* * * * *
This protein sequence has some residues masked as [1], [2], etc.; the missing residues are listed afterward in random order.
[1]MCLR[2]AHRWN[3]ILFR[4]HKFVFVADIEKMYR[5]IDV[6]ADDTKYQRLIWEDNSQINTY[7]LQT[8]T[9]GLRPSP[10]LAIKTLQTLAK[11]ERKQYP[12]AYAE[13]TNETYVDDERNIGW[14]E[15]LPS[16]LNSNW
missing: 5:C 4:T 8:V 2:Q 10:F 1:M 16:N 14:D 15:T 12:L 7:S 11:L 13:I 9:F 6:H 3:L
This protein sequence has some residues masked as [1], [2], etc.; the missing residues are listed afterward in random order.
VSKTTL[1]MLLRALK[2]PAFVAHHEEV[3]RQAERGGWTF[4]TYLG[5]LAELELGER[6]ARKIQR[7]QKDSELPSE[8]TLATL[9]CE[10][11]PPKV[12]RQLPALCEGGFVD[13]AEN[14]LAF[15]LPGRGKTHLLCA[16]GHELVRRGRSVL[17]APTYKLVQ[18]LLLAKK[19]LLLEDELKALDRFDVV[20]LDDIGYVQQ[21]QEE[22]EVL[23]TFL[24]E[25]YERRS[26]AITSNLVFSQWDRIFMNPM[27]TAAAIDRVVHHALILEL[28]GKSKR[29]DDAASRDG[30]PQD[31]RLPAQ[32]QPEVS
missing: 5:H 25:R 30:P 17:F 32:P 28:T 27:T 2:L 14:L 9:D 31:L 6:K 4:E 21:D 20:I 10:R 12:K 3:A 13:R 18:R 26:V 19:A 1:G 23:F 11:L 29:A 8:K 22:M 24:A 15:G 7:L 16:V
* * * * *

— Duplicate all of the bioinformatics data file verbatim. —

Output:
This protein sequence has some residues masked as [1], [2], etc.; the missing residues are listed afterward in random order.
[1]MCLR[2]AHRWN[3]ILFR[4]HKFVFVADIEKMYR[5]IDV[6]ADDTKYQRLIWEDNSQINTY[7]LQT[8]T[9]GLRPSP[10]LAIKTLQTLAK[11]ERKQYP[12]AYAE[13]TNETYVDDERNIGW[14]E[15]LPS[16]LNSNW
missing: 5:C 4:T 8:V 2:Q 10:F 1:M 16:N 14:D 15:T 12:L 7:S 11:L 13:I 9:F 6:H 3:L
This protein sequence has some residues masked as [1], [2], etc.; the missing residues are listed afterward in random order.
VSKTTL[1]MLLRALK[2]PAFVAHHEEV[3]RQAERGGWTF[4]TYLG[5]LAELELGER[6]ARKIQR[7]QKDSELPSE[8]TLATL[9]CE[10][11]PPKV[12]RQLPALCEGGFVD[13]AEN[14]LAF[15]LPGRGKTHLLCA[16]GHELVRRGRSVL[17]APTYKLVQ[18]LLLAKK[19]LLLEDELKALDRFDVV[20]LDDIGYVQQ[21]QEE[22]EVL[23]TFL[24]E[25]YERRS[26]AITSNLVFSQWDRIFMNPM[27]TAAAIDRVVHHALILEL[28]GKSKR[29]DDAASRDG[30]PQD[31]RLPAQ[32]QPEVS
missing: 5:H 25:R 30:P 17:F 32:P 28:T 27:T 2:L 14:L 9:D 31:L 6:K 4:E 21:D 20:I 10:R 12:K 3:A 13:R 18:R 26:V 19:A 1:G 23:F 11:L 29:A 8:K 22:M 24:A 15:G 7:L 16:V